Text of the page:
The results of this classic research article, show that the use of Magnification leads to MB2 detection three times more than non-magnification. Art of Endo uses magnification in ALL root canal cases!
The purpose of this study was to determine if the surgical operating microscope and/or dental loupes could enhance the practitioner’s ability to locate the second mesiobuccal canal (MB2) canal of maxillary molars in an in vivo, clinical setting. The participating endodontists documented 312 cases of root canal therapy on maxillary first and second molars. Participants that used the microscope or dental loupes located the MB2 canal with a frequency of 57.4% and 55.3%, respectively. Those using no magnification located the MB2 canal with a frequency of 18.2%. When no magnification was used, significantly fewer MB2 canals were located based by Chi-square analysis at p < 0.01. There was no significant difference between the use of the microscope and dental loupes in the frequency of locating the MB2 canal. When the maxillary first molars were considered separately, the frequency of MB2 canal detection for the microscope, dental loupes, and no magnification groups was 71.1%, 62.5%, and 17.2%, respectively. The results of this study show that the use of magnification in combined groups leads to a MB2 detection rate approximately three times that of the nonmagnification group and that the use of no magnification results in the location of significantly fewer MB2 canals. Based on these results, more emphasis should be placed on the importance of using magnification for locating the MB2 canal.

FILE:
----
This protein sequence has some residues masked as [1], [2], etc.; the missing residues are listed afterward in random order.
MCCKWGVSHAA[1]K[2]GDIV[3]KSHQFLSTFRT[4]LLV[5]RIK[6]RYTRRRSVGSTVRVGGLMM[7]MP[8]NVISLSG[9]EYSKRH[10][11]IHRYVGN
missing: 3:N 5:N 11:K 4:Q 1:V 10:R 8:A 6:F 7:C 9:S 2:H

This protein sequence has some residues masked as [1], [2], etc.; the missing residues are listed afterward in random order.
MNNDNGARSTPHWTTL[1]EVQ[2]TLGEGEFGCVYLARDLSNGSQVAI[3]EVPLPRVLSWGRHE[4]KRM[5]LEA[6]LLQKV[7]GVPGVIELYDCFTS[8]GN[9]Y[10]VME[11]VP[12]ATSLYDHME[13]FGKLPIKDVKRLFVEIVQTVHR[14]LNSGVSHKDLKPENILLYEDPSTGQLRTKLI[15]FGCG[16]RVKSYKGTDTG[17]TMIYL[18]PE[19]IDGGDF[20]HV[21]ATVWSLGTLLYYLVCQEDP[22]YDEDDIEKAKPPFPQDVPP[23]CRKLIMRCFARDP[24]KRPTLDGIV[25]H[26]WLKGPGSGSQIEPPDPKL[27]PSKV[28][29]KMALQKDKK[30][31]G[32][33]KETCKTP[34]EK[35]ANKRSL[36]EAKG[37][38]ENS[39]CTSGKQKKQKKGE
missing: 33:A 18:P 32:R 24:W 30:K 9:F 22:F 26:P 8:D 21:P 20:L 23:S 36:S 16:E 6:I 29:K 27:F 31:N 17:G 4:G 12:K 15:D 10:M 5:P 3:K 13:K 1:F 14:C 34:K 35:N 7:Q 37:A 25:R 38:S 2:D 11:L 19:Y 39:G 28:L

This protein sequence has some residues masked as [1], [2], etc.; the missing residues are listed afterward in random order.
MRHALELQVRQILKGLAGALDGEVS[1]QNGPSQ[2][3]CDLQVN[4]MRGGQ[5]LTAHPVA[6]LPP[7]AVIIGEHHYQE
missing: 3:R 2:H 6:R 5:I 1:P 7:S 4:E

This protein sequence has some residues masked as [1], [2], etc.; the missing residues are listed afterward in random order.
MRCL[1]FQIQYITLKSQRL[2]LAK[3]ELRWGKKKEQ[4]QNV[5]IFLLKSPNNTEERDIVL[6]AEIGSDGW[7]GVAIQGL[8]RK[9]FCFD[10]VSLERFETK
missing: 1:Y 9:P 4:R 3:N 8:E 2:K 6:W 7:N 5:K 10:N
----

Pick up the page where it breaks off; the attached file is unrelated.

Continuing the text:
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Another great example of Radix Enomolaris that was just completed. In the Pre-Op the patient presented with a Previously Treated #30 with Acute Apical Abscess. Upon ReTx I noticed an untreated DL canal. The Post-Op shows the reverse direction of the extra DL root.
Here’s an interesting case and a fun root canal! In the microscope I could see another canal in the far distal/lingual corner of tooth #30. It’s what’s called a Radix Entomolaris – the presence of an additional distolingual root. This is opposite a Radix Paramolaris – the presence of an additional distobuccal root.